Switzerland. You possibly couldn’t find a more diverse climate or landscape in such a relatively small area. Despite this, its ski resorts attract tourists in droves for the dramatic alpine scenery, après-ski and numerous lakes. One of its better known, Lake Geneva, is just 30 minutes west of Leysin. This beautiful resort is home for Ian Spare, a member of the British Association of International Mountain Leaders (BAIML), and his partner Julie.
In such idyllic surroundings, my first question had to be was it this that attracted them to such a peaceful part of Switzerland?
“We’ve lived in Switzerland for quite a few years. We’d had a house near Fribourg and a mountain chalet in Zinal in the Val d’Anniviers. About four years ago we decided to move to a single base and were looking for a good location. I knew the late mountain guide, Roger Payne, who was based in Leysin and he’d spoken about how great the location was with its easy access, good transport links and good quality of life. So it was on our shortlist. There’s a mountain railway from the valley and it’s under two hours from Geneva Airport and about the same from pretty much any city in Switzerland.”
“When we saw a B&B for sale it looked like an ideal base. By coincidence I’d ﬁrst visited Leysin many years before when I’d worked in Germany, and we’d come here for an ofﬁce ski trip. Later I’d been here for avalanche safety training with Roger and his wife, Julie-Ann Clyma. But, I knew the area pretty well. I’ve climbed, skied, biked and snowshoed around here for years.”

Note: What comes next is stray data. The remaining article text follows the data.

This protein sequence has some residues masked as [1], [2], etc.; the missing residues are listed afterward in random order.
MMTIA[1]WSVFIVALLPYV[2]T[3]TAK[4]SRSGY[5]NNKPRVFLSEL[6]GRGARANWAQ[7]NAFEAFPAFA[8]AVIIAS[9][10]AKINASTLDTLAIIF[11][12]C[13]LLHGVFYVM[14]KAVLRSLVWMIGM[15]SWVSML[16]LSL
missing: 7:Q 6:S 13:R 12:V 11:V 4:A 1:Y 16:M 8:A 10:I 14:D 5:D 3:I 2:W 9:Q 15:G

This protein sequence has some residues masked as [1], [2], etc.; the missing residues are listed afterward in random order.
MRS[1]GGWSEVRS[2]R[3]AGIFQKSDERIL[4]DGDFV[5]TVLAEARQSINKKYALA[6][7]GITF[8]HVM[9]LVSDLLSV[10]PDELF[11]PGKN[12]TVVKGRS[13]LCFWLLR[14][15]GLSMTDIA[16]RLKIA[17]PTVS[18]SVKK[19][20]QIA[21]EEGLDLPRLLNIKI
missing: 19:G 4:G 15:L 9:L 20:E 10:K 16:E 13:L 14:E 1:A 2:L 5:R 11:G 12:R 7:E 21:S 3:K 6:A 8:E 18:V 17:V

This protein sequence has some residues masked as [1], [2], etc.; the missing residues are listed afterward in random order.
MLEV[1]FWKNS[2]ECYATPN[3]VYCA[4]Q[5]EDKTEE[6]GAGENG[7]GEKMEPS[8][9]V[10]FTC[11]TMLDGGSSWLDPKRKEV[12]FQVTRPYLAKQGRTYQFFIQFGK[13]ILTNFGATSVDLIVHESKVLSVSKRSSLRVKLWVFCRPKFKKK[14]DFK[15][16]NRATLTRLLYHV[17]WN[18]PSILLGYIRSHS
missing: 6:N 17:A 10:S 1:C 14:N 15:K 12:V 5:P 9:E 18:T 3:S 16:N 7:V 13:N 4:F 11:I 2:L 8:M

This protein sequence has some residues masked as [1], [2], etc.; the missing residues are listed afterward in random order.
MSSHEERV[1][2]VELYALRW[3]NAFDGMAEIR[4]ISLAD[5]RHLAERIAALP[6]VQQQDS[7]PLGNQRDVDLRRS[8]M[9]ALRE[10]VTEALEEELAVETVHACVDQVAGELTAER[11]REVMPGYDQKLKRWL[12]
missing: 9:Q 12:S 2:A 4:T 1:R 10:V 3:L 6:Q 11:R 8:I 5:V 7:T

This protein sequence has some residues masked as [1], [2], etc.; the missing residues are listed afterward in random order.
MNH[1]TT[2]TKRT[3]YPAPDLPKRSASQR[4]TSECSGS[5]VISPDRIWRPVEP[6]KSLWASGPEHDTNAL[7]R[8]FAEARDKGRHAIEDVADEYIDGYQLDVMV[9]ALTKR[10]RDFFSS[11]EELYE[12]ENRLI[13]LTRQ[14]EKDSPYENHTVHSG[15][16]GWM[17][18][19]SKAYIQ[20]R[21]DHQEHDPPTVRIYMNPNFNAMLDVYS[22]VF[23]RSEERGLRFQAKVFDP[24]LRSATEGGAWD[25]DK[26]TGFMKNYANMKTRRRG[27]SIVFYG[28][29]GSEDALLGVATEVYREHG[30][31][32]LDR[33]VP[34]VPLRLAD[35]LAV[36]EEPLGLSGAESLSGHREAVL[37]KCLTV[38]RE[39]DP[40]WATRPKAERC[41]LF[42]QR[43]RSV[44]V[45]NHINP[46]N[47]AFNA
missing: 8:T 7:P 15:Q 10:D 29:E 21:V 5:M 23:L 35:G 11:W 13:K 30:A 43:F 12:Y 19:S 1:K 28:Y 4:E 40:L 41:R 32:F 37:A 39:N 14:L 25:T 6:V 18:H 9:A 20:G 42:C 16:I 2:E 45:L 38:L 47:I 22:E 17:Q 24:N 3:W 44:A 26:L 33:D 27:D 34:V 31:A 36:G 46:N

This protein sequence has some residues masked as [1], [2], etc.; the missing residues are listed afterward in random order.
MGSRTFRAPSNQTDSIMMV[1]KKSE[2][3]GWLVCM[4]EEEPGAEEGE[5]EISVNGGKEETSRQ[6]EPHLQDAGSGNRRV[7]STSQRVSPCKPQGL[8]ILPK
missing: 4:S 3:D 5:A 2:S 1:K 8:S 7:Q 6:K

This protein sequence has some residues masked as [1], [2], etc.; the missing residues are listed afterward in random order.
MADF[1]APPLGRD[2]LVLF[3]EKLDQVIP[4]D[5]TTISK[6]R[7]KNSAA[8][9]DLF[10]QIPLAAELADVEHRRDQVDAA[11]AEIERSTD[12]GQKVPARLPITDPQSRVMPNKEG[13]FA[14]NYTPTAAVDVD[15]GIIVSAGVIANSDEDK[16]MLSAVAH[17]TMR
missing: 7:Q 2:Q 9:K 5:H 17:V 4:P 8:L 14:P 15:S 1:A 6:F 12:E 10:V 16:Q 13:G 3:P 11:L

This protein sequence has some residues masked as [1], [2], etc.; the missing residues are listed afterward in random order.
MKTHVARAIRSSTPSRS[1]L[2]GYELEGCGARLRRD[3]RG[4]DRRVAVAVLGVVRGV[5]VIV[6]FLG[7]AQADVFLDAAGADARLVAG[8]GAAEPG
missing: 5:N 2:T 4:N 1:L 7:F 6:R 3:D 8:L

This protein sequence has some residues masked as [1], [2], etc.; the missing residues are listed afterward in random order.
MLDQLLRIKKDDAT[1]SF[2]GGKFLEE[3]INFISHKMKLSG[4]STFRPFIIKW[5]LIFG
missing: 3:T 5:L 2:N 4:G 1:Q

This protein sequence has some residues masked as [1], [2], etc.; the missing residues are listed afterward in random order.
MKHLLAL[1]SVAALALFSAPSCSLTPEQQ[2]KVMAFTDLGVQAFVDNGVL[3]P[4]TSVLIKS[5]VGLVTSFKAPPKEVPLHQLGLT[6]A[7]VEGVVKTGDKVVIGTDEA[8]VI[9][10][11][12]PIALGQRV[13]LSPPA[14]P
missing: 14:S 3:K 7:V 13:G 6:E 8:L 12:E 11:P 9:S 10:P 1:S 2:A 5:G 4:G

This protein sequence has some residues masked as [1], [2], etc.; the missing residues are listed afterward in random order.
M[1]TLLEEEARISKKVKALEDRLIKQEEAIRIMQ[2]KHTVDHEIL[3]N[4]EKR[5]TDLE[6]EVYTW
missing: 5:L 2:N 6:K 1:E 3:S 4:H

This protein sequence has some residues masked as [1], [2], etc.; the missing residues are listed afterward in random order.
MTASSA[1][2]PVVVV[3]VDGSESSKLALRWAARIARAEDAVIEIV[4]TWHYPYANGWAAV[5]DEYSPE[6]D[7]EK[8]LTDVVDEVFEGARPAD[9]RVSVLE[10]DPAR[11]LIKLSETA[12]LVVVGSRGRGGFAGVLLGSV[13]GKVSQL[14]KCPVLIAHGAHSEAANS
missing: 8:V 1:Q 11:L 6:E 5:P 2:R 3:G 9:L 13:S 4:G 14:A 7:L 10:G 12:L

“Even so, it’s surprised me. The ﬁrst few weeks I was just stunned by the views we get over to the Dents du Midi and across to the glaciers. But that’s normal. My neighbour was born here and still stops mid-sentence to admire a sunset.”
“It’s a year round place, we’ve some international schools and their presence keeps the village vibrant in a way that other alpine villages often aren’t. I can go out for dinner mid-week in October, and still have the choice of 10 or 15 restaurants. The shops are still open and I can even go and see a ﬁlm.”
With its roots in the Middle Ages and part of the Swiss Heritage Site, Leysin has a lot of local history attached. Was this part of its appeal?
“Thomas Malthus, the British political economist, noted back in 1789 that the inhabitants had a long life expectancy compared to elsewhere in Europe, which he explained by the climate and isolation. The original inhabitants had ﬂed the Roman occupation and Leysin wasn’t an easy place to get to then, so the Romans hadn’t pursued them.”
“After Malthus had put Leysin on the map, it started to get visits from people with TB and lung complaints. When Dr. August Rollier arrived with his sunshine cure it turned into an industry. This was back before the mountain train. The patients would take four or five hours in winter to get here from the valley on horse-drawn sledges. It’s a wide sunny valley, quite unusual in the alps, so we get a lot of sunlight and now people on holiday can try their own ‘light and air’ cure.”
“As an International Mountain Leader I’m fascinated by the history of region and the culture. And of course the clients and groups I work with are just as interested, so they look to you for that insight. It’s Switzerland though, mostly it’s all about the cheese.”
It’s always interesting to know a person’s background, no matter their present occupation. Before becoming an International Mountain Leader, what were Ian’s roots?
“I’ve been a hiker, climber and skier for all my life. I’m from the Peak District in the UK and back when I left college I was a climbing instructor for a spell. I always intended to return to that, so when I got repetitive strain injury from too many years in an ofﬁce using a keyboard, it seemed natural to return to that. To become an International Mountain Leader obviously requires some technical skills. But it’s mostly about having enthusiasm for being in the mountains and having experience, so it was a natural fit.”